The Brooklyn Nets are preaching patience with their fan base in part because of the 2013 multi-player trade they made with the Celtics that has included them sending a slew of picks Boston’s way.
Meanwhile, the Celtics are a franchise on the rise not only because of the talent it currently has on the roster, but also the potential to add even more difference-making players to the mix courtesy of picks that they will get from Brooklyn in the coming years.
Players for both teams aren’t thinking about their respective franchise’s futures.
Instead, their focus will be on tonight’s game, one in which the Celtics will be heavily favored.
“I’ve been ready [to play],” said Boston’s Isaiah Thomas. “I’ve been ready for the preseason to be over and things to start counting.”
And the season begins with a familiar foe, one that the Celtics have already played twice in the preseason with another four matchups beginning tonight, during the season.
While the Nets are expected to be among the league’s worst teams while the Celtics are predicted to finish near the top of Eastern Conference standings, there’s at least one Celtic who isn’t convinced seeing the Nets so many times is a good thing.
“It’s hard to play teams . . . the more you play them it's like the tougher it is [to win],” Thomas said. “At the same time, they know what we like to do and we know what they like to do. You have to leave it all out there on the floor. Like [coach Brad Stevens) said, ‘Let’s just be us.’ ”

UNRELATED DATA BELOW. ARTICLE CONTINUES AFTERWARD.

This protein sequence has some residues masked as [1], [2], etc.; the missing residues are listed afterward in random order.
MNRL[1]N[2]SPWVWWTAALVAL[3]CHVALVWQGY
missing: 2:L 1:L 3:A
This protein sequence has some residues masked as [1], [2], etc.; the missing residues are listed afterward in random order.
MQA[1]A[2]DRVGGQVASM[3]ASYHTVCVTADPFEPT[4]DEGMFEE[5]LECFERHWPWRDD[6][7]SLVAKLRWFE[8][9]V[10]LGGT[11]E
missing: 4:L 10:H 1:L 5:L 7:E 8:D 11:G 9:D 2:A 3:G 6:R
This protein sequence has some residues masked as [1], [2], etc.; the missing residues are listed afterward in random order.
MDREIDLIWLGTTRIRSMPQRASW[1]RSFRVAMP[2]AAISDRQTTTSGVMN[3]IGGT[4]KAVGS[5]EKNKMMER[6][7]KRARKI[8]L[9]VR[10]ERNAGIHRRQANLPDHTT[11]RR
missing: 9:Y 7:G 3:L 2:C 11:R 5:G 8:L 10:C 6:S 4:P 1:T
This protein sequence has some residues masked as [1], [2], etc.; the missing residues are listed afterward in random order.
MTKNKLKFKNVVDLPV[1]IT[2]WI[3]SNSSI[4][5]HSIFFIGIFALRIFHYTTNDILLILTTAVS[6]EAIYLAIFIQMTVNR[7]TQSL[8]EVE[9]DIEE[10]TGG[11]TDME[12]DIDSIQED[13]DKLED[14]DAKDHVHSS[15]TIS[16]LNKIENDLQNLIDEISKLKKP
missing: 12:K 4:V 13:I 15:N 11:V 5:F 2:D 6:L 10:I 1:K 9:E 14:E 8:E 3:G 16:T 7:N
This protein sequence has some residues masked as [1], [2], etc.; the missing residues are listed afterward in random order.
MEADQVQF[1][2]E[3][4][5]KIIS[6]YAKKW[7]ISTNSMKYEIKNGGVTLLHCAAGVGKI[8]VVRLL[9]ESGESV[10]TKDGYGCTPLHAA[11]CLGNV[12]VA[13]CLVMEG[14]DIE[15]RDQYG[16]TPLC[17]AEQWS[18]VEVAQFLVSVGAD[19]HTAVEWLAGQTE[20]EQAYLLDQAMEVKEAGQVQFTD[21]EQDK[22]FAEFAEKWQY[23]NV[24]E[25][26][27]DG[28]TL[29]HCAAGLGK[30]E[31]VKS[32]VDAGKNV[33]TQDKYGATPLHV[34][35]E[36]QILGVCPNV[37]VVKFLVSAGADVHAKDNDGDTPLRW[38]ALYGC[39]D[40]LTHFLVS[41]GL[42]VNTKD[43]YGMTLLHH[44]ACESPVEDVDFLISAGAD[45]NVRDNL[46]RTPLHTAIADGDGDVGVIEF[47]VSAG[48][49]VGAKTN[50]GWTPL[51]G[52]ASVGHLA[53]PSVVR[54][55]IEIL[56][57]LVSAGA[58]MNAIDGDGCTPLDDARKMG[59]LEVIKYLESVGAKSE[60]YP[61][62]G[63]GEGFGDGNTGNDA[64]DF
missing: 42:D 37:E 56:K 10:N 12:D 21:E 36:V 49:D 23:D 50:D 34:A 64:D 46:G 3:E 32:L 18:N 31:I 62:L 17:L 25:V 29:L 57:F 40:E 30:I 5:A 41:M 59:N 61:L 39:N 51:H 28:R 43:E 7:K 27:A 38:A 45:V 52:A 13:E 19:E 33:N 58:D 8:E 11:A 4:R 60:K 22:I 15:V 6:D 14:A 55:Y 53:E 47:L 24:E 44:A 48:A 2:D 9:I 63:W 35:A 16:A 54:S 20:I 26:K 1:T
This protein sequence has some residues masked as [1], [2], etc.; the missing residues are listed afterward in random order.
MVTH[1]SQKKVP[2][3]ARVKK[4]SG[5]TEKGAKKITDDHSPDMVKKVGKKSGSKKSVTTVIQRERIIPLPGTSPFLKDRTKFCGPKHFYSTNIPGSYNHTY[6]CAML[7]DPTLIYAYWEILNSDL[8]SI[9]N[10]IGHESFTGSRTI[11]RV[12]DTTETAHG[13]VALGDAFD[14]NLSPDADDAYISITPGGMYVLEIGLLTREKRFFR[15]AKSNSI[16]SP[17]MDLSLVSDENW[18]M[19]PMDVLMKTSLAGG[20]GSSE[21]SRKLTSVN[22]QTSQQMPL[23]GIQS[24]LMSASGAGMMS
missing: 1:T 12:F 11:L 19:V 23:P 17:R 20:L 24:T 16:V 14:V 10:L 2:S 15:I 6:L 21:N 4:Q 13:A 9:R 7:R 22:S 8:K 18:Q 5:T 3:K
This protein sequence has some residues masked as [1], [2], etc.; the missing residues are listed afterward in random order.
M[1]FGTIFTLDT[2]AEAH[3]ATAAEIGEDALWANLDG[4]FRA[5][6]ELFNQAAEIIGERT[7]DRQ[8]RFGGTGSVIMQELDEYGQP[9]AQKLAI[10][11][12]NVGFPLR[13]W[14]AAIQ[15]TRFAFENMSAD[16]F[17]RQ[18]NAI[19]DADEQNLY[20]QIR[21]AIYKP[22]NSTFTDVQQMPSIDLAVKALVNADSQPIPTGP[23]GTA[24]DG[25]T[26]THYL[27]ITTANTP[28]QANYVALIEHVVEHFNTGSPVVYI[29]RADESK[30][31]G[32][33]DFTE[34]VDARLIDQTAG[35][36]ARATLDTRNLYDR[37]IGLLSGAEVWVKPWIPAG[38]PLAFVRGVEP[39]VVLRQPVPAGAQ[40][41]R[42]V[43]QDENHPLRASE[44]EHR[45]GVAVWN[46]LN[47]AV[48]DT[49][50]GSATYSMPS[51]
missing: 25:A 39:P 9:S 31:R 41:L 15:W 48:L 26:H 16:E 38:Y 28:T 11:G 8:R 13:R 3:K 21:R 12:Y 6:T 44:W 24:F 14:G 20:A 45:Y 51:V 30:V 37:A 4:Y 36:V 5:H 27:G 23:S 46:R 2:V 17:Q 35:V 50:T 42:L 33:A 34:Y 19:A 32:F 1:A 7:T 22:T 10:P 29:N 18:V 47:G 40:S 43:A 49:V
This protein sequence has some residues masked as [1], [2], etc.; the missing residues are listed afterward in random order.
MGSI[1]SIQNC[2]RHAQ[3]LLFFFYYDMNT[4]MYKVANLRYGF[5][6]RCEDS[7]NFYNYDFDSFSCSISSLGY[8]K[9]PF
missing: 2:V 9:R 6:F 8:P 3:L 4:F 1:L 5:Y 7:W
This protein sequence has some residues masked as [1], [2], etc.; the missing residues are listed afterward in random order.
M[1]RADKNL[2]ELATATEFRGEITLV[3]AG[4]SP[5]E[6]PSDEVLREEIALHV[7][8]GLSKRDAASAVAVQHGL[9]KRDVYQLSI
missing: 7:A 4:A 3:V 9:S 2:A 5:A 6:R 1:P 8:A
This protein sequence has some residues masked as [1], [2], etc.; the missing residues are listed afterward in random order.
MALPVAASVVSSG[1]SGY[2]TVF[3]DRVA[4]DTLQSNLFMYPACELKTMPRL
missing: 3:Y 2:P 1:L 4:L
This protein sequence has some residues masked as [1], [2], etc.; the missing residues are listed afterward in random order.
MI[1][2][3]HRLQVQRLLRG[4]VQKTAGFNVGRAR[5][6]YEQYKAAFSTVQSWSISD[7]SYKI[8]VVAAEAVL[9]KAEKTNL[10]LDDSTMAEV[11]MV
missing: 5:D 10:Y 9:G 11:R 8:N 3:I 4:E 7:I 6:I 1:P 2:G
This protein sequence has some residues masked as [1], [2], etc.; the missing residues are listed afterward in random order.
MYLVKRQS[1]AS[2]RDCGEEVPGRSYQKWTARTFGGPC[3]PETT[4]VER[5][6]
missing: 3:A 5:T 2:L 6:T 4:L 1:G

Being themselves more than anything else means delivering a devastating defensive punch, the kind that kept Boston among the NBA’s top defenses a year ago.
The Celtics finished the season with a defensive rating of 100.9 which was the fourth-best in the NBA.
And the mindset among several players is that as good as they were a year ago, the potential of this team defensively is even greater.
One of the keys to that optimism is Al Horford, the longtime Atlanta Hawk who signed a four-year, $113 million contract with the Celtics this summer when he became a free agent.
Horford is a four-time All-Star in part because of his versatility as a defender. Stevens envisions the 6-foot-10 Horford playing both power forward and center depending on the lineup he’s on the floor with at that time.
“He also improves are ability to play big or small,” Stevens said. “You can play him at the four (power forward) and play big, you can play him at the five (center). His mobility defensively and mobility to stretch the floor allows us to do both.”
And to think that as good as the Celtics are now, they are going to be able to add even more talent with a likely top-5 pick next year in the NBA draft courtesy of exercising their option to switch draft positions with the Nets.
Thomas has a lot on his mind heading into tonight’s game.
Increasing Boston’s chances of getting a high first-round pick from Brooklyn next year is not on the list, he says.
“I worry about scoring the ball, getting my teammates involved and winning games,” Thomas said. “I don’t know anything about those first-round picks.”
Thomas, the 60th and final player selected in the 2011 NBA draft added, “And I wasn’t a first-round pick so I don’t care about first-round picks.”